December 1, 2009

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Article

Costly Fare

What You Eat Could Hurt Your Health and Your Wallet

By Candace M. Little

December 1, 2009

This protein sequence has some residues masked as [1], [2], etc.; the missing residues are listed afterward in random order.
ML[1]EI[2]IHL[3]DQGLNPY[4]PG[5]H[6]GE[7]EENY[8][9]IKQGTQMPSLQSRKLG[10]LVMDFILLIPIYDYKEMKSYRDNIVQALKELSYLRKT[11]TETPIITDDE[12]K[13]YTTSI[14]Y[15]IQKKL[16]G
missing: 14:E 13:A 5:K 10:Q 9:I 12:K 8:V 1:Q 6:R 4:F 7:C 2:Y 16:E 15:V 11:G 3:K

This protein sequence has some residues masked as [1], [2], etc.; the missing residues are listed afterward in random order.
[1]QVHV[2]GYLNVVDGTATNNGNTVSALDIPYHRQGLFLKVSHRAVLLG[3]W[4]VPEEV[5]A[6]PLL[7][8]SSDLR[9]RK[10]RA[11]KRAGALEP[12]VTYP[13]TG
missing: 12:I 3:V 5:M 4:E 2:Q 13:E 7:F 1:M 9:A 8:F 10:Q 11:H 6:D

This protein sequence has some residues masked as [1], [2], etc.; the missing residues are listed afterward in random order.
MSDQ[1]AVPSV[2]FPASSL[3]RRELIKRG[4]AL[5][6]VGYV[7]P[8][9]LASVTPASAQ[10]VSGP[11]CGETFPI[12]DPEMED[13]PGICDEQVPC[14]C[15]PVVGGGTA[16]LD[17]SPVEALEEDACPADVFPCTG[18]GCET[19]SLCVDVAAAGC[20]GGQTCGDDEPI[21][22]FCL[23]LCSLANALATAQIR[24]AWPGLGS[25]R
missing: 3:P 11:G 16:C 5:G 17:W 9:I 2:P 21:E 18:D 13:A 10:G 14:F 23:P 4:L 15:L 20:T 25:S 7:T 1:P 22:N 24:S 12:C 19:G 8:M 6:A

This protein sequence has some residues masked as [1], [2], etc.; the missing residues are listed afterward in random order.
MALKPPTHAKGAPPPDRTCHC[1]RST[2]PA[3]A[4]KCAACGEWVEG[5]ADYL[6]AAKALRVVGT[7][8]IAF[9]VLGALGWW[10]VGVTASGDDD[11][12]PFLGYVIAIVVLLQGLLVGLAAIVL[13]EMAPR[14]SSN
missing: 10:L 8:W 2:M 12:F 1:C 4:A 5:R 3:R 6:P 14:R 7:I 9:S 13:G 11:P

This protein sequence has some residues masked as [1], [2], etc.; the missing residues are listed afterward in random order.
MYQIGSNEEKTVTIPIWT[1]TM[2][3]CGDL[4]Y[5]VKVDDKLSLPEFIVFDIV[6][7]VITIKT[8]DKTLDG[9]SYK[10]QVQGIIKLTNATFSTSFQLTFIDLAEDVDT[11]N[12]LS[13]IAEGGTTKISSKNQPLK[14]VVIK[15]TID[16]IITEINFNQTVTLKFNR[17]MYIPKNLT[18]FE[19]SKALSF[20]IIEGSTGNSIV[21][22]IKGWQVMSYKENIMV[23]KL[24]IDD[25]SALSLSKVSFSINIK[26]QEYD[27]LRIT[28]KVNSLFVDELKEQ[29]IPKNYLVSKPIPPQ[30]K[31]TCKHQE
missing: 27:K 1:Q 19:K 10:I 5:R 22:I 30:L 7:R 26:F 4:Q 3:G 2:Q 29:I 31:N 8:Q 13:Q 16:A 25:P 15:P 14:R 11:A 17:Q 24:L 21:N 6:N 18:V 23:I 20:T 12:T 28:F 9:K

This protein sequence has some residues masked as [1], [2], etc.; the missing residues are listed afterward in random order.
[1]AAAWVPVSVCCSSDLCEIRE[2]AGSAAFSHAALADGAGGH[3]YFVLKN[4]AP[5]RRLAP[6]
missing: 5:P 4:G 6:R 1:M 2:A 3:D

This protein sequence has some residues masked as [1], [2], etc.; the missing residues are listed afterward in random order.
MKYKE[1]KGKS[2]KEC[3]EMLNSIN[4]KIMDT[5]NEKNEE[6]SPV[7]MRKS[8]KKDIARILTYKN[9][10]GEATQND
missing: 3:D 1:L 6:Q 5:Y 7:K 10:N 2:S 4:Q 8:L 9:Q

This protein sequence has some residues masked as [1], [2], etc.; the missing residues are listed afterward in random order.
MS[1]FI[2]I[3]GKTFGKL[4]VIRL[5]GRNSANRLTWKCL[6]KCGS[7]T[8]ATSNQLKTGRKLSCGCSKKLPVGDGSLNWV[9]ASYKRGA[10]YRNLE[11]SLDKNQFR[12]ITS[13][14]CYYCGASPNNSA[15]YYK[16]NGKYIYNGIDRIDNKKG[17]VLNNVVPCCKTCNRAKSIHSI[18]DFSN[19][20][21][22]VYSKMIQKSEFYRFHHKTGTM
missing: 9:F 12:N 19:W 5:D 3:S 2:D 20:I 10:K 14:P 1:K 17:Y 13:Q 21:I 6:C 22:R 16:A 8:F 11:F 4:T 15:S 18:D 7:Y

We’ve all seen billboards with a slim woman advertising liposuction, the infomercial promising an easy weight-loss tool for as little as four easy payments of $19.99, or the Internet’s banner ads offering the secret to losing inches of belly fat in just one week. With so many good options, what is the best way to lose our holiday weight after the New Year? Well, we could start by not putting it on in the first place. Unfortunately, a busy lifestyle doesn’t always support a healthy lifestyle, some-thing Maria Lichty at Healthy Utah can attest to. She educates state employees on ways they can make healthy food choices. “Our society is always on the go,” Lichty says. “People skip meals because they are busy. When they do have a minute to eat they usually choose foods that are fast, cheap and that will fill them up. Unfortunately, these foods are usually not healthy.” If getting fat (which may lead to conditions such as type 2 diabetes, high blood pressure and coronary artery disease) isn’t motivation enough to eat right and exercise—what about rising health care costs? Lichty says obesity and its associated health problems are contributing to cost increases. But, here’s the unsurprising, but good news: many of these issues, Lichty says, can be prevented by making positive health behavior changes. Pay attention. Allow yourself time to eat and enjoy food. Try to avoid eating in the car, at your desk or in front of the television. Focus on the food and pay attention to when you are full. Eat breakfast. Eating a meal at the beginning of your day is important because it gets your metabolism going. A faster, active metabolism burns more calories and less fat is bundled. Limit caffeine. Not everyone reacts the same to caffeine, but diets high in caffeine can cause anxiety, restlessness, headaches, irritability and sleep problems. If you depend on caffeine for energy, consider eating breakfast and small, healthy snacks throughout the day, getting enough sleep, and exercising to increase your energy level. Watch out for high-fructose corn syrup (HFCS). Check your food labels for HFCS and be more aware of how often you are eating foods containing it. Because HFCS extends the shelf life of processed foods and is cheaper than sugar, it has become a popular ingredient in many sodas, fruit-flavored drinks and other processed foods. Many beverages and other processed foods made with HFCS and other sweeteners are high in calories and low in nutritional value. Consuming these products frequently can promote obesity. Avoid trans fatty acids and saturated fats. They can increase your risk of heart disease by increasing your total LDL (or bad) cholesterol. Monounsaturated and polyunsaturated fats are unsaturated and are considered the heart healthy fats. You can find them in olive oil, nuts, avocados, fish and flax seeds. Keep healthy snacks at work. By snacking throughout the day, you will be less hungry at mealtimes and less likely to overeat. Some healthy snacks you could have at work are nuts, plain low-fat yogurt, string cheese, fruit, vegetables with hummus, oatmeal, cottage cheese, whole grain crackers, nut butters for apple slices and trail mix. Having healthy snacks on hand can prevent the temptation to eat fast food or unhealthy snacks from a vending machine. Shop smart and eat out less. By preparing healthy meals and snacks at home, you can not only save money, but can also save yourself some belly fat. Buy produce that is in season, visit the farmer’s markets in the summer, grow a garden and stock up when items are on sale. Healthy Dining-out Tips from Healthy Utah Educator Maria Lichty • If the restaurant offers free bread or chips, ask the server to remove them. They are more tempting if they are on the table. • Split an entrée, take half of it home or order an appetizer as a meal. Restaurants usually serve larger portion sizes than what many nutritionists consider healthy. • Ask for dressings and sauces on the side. • Avoid foods that are fried, smothered, loaded, super-sized or covered in cream sauces. • Drink water instead of soda.
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